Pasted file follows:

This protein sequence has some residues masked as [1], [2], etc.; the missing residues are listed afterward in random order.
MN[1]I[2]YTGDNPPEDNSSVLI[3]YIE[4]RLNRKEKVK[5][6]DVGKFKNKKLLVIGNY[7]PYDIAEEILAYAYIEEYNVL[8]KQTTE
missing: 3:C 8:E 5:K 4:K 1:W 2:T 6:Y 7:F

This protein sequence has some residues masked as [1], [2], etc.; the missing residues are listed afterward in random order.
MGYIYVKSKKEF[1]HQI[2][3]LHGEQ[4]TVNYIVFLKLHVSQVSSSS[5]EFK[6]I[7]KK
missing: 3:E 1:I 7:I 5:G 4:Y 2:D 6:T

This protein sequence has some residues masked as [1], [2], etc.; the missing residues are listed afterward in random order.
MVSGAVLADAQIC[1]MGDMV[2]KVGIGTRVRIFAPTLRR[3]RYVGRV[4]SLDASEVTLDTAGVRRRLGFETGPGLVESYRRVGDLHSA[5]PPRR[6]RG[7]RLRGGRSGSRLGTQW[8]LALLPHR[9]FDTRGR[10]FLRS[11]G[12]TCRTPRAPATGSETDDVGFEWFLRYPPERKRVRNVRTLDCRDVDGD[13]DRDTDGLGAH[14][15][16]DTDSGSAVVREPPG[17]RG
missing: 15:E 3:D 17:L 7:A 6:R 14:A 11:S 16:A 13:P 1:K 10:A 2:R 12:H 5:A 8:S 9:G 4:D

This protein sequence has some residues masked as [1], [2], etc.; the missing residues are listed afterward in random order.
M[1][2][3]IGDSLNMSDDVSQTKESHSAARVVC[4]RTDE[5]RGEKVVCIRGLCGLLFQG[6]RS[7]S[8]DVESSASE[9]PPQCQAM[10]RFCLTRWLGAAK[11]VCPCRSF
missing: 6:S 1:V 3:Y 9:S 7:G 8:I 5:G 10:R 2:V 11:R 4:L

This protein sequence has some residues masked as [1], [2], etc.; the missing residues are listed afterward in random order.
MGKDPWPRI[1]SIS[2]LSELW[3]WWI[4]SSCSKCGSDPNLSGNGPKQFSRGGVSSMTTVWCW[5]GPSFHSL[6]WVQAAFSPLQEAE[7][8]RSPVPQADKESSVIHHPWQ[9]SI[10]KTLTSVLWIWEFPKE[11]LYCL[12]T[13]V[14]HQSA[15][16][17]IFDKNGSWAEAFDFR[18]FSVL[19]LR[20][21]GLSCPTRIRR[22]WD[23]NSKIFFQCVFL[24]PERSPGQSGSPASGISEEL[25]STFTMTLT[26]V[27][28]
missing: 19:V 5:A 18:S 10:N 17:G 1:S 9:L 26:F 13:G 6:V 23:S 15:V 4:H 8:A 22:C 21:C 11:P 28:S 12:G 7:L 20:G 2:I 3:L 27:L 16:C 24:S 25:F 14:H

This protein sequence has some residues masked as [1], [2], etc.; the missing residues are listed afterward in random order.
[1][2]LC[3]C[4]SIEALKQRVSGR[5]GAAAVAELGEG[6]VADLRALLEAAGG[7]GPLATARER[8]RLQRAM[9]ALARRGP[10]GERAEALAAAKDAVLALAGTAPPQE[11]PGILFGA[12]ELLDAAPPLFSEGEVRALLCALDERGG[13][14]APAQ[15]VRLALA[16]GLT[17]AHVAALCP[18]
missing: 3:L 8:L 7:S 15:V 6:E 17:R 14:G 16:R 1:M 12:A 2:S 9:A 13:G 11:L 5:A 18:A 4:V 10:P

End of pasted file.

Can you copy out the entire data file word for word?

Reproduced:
This protein sequence has some residues masked as [1], [2], etc.; the missing residues are listed afterward in random order.
MN[1]I[2]YTGDNPPEDNSSVLI[3]YIE[4]RLNRKEKVK[5][6]DVGKFKNKKLLVIGNY[7]PYDIAEEILAYAYIEEYNVL[8]KQTTE
missing: 3:C 8:E 5:K 4:K 1:W 2:T 6:Y 7:F

This protein sequence has some residues masked as [1], [2], etc.; the missing residues are listed afterward in random order.
MGYIYVKSKKEF[1]HQI[2][3]LHGEQ[4]TVNYIVFLKLHVSQVSSSS[5]EFK[6]I[7]KK
missing: 3:E 1:I 7:I 5:G 4:Y 2:D 6:T

This protein sequence has some residues masked as [1], [2], etc.; the missing residues are listed afterward in random order.
MVSGAVLADAQIC[1]MGDMV[2]KVGIGTRVRIFAPTLRR[3]RYVGRV[4]SLDASEVTLDTAGVRRRLGFETGPGLVESYRRVGDLHSA[5]PPRR[6]RG[7]RLRGGRSGSRLGTQW[8]LALLPHR[9]FDTRGR[10]FLRS[11]G[12]TCRTPRAPATGSETDDVGFEWFLRYPPERKRVRNVRTLDCRDVDGD[13]DRDTDGLGAH[14][15][16]DTDSGSAVVREPPG[17]RG
missing: 15:E 3:D 17:L 7:A 6:R 14:A 11:S 16:A 13:P 1:K 10:A 2:R 12:H 5:A 8:S 9:G 4:D

This protein sequence has some residues masked as [1], [2], etc.; the missing residues are listed afterward in random order.
M[1][2][3]IGDSLNMSDDVSQTKESHSAARVVC[4]RTDE[5]RGEKVVCIRGLCGLLFQG[6]RS[7]S[8]DVESSASE[9]PPQCQAM[10]RFCLTRWLGAAK[11]VCPCRSF
missing: 6:S 1:V 3:Y 9:S 7:G 8:I 5:G 10:R 2:V 11:R 4:L

This protein sequence has some residues masked as [1], [2], etc.; the missing residues are listed afterward in random order.
MGKDPWPRI[1]SIS[2]LSELW[3]WWI[4]SSCSKCGSDPNLSGNGPKQFSRGGVSSMTTVWCW[5]GPSFHSL[6]WVQAAFSPLQEAE[7][8]RSPVPQADKESSVIHHPWQ[9]SI[10]KTLTSVLWIWEFPKE[11]LYCL[12]T[13]V[14]HQSA[15][16][17]IFDKNGSWAEAFDFR[18]FSVL[19]LR[20][21]GLSCPTRIRR[22]WD[23]NSKIFFQCVFL[24]PERSPGQSGSPASGISEEL[25]STFTMTLT[26]V[27][28]
missing: 19:V 5:A 18:S 10:N 17:G 1:S 9:L 26:F 13:G 6:V 23:S 15:V 4:H 8:A 22:C 21:C 11:P 28:S 12:G 7:L 20:G 2:I 3:L 27:L 16:C 24:S 25:F 14:H

This protein sequence has some residues masked as [1], [2], etc.; the missing residues are listed afterward in random order.
[1][2]LC[3]C[4]SIEALKQRVSGR[5]GAAAVAELGEG[6]VADLRALLEAAGG[7]GPLATARER[8]RLQRAM[9]ALARRGP[10]GERAEALAAAKDAVLALAGTAPPQE[11]PGILFGA[12]ELLDAAPPLFSEGEVRALLCALDERGG[13][14]APAQ[15]VRLALA[16]GLT[17]AHVAALCP[18]
missing: 3:L 8:L 7:S 15:V 6:E 17:R 14:G 16:R 1:M 12:A 2:S 9:A 13:G 11:L 5:A 18:A 4:V 10:P